So when an anonymous donor gave me Veganomicon: The Ultimate Vegan Cookbook, I held it lovingly in my arms, kissed it, and put it to work right away. This cookbook is great because it walks you through basics (like putting veggies in an oven) which seem obvious to most people, but are scary for novices like me.

Becoming emboldened, I combined two recipes, took out some ingredients that my husband and I are currently avoiding, such as salt and oil, and added some things of my own.

The best cookbook (like the best pair of running shoes) is the one that gets messy; and I’m pleased to say that page 33 now has a red pepper thumbprint on the corner.

Enjoy!

The Raw Materials

Red Peppers, as many as you need, (I used 4 for our family of 6) halved and seeded

1 sweet yellow onion, finely chopped (apx 1 cup)

2 cloves of garlic, minced

1 or 2 stalks of green onion, sliced into edible green O’s

1/4 cup (or more) fresh baby spinach, finely chopped

1 can chopped tomatoes or 1 cup fresh tomatoes, chopped

1/2 cup (or more) fresh mushrooms, chopped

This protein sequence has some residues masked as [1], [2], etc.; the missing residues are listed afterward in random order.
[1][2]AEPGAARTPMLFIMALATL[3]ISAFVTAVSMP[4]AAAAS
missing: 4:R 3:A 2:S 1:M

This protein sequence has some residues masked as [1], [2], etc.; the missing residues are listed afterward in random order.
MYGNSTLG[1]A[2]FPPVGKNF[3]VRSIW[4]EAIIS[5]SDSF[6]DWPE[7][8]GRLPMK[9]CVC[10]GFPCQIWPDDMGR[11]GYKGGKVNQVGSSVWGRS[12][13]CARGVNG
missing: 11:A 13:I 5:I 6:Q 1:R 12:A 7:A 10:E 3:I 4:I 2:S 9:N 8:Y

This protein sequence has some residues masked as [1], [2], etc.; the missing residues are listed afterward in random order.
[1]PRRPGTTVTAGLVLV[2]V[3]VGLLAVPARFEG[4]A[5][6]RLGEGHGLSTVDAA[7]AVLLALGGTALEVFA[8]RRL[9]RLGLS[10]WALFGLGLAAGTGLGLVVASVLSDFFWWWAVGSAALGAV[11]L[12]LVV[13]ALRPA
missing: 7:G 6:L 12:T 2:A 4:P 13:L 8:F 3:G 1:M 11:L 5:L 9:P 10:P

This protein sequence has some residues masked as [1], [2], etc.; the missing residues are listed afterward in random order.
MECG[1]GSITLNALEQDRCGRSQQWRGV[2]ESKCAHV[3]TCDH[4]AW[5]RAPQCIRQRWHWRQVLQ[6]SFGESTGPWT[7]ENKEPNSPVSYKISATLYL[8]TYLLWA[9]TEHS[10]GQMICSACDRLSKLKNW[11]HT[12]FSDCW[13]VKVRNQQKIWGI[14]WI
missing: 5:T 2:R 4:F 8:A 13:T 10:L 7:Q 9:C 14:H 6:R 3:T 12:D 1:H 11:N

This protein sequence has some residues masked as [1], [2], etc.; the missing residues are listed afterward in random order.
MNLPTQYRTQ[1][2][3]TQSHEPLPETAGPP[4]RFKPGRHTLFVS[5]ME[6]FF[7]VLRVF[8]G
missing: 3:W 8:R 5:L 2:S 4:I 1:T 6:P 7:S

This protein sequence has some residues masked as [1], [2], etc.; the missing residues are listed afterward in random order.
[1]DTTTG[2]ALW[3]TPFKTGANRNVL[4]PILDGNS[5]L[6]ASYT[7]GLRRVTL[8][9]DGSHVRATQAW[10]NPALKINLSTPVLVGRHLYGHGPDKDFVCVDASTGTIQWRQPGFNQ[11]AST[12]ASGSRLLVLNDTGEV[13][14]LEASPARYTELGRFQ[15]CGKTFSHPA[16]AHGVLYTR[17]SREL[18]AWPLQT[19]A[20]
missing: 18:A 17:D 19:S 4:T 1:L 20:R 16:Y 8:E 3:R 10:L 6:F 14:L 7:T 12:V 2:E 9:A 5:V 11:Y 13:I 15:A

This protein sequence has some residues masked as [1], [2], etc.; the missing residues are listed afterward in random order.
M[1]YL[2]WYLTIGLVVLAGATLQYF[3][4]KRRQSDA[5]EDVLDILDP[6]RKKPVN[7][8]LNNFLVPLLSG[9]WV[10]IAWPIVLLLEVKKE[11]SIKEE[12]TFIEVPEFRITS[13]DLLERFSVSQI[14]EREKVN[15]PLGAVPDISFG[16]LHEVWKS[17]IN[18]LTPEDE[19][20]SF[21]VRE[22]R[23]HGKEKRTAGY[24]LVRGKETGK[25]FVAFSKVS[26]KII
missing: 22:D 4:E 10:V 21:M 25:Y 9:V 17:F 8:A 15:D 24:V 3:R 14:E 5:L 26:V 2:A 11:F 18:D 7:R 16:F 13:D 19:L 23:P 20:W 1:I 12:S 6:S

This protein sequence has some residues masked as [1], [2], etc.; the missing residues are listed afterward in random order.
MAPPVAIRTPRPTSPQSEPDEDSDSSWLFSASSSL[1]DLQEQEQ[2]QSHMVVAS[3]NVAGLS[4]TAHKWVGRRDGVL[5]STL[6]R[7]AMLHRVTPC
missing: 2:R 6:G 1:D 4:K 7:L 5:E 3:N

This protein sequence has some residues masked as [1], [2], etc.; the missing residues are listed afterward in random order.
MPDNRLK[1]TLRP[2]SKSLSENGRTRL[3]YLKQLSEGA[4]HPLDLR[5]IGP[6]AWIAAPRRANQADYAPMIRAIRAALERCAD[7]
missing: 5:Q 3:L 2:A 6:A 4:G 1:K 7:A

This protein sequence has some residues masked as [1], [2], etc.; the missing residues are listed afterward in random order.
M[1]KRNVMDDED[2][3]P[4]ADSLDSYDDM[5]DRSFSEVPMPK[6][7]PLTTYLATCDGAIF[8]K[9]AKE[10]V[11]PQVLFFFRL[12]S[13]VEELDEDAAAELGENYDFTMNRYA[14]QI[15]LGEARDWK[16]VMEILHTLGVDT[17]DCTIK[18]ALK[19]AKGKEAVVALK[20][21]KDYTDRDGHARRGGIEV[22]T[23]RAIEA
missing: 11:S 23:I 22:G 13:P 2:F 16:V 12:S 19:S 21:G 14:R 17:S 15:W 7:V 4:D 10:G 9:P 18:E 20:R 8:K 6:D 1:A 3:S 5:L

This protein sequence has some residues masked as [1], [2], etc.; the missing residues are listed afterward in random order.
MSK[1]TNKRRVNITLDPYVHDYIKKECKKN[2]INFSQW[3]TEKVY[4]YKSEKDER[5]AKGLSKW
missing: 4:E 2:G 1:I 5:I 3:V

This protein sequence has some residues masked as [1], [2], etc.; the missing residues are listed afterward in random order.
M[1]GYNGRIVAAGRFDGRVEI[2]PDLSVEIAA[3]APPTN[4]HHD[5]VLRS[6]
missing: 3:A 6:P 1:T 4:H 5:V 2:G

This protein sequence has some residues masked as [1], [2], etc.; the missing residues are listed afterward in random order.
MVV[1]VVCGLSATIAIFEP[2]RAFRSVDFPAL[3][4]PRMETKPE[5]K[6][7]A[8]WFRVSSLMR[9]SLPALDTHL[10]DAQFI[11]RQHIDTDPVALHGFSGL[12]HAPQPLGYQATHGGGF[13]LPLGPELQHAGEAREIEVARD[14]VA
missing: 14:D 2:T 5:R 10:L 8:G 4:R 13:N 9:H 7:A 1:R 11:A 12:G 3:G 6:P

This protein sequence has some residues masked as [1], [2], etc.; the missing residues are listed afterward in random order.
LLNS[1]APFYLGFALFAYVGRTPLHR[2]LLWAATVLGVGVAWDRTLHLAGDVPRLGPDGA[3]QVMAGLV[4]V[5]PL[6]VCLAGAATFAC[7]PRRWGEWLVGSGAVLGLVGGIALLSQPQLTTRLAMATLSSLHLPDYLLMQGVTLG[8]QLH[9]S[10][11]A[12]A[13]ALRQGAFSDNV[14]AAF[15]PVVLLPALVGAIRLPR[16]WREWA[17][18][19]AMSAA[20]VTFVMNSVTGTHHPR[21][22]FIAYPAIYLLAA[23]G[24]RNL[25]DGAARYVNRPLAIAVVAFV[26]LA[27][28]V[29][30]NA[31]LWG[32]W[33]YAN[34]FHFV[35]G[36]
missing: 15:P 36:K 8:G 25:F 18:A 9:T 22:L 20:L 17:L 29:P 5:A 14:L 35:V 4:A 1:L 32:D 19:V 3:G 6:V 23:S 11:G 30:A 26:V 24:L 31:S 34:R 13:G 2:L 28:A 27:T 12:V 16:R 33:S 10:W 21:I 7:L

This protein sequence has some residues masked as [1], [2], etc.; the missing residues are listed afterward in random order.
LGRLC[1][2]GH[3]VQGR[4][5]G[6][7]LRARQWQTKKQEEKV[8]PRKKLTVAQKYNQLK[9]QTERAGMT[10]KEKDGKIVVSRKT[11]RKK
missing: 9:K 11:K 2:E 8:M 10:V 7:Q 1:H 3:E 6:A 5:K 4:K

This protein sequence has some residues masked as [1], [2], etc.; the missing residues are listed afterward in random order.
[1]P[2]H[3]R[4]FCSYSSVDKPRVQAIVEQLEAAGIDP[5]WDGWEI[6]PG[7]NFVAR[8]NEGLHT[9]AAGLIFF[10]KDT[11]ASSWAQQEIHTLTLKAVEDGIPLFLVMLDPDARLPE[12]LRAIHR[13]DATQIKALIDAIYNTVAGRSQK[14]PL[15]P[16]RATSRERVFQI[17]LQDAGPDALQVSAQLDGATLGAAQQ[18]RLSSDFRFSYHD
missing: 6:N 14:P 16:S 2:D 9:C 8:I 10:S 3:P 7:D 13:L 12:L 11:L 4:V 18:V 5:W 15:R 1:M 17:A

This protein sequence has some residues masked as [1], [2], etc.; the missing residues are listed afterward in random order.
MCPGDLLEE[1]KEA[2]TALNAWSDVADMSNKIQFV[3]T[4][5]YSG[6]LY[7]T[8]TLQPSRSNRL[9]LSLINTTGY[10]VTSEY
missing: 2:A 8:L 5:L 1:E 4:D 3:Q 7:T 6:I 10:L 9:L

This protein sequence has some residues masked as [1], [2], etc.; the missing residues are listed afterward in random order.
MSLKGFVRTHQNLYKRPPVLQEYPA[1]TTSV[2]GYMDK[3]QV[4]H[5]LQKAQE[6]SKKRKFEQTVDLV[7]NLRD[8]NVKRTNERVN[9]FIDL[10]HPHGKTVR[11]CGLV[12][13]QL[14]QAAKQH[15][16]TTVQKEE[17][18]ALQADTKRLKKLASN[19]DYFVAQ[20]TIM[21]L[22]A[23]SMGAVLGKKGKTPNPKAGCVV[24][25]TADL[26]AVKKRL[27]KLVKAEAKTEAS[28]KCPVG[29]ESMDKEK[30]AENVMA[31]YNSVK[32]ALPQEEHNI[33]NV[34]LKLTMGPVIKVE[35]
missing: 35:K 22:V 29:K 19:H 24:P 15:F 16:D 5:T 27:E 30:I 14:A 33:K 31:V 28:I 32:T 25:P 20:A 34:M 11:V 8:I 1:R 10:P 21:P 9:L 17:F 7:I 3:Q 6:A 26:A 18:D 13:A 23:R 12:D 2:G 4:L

1/2 tsp ground cumin (more if you want it spicier)

1 tbsp coriander seeds, crushed

Freshly ground black pepper (to taste)

1 tbsp tomato paste

1 cup quinoa

2 cups cooked or 1 can (15 oz) chickpeas, drained & rinsed

2 cups low salt vegetable broth or water

water, as needed during cooking

The Method

Send your oven on its way to 425 degrees.

In your enamel-coated, cast iron dutch oven (which I know you have by now), water sauté the yellow onion about 7 minutes. Add the garlic and sauté 2 more minutes, adding a little water as necessary, to keep from sticking to the pot.

Add chopped tomatoes and mushrooms, sautéing 2-3 minutes.

Add tomato paste, coriander, cumin, and black pepper; sautéing for another minute.

Add the uncooked quinoa and sauté for 2 more minutes, adding a little water to keep from sticking.

Add chickpeas and broth, cover and bring to a boil. Once the mixture is boiling, put on very low heat, cover and cook for about 18 minutes, or until the quinoa has absorbed all the liquid. Add baby spinach and chopped green onion for the last 3 minutes. Stir occasionally.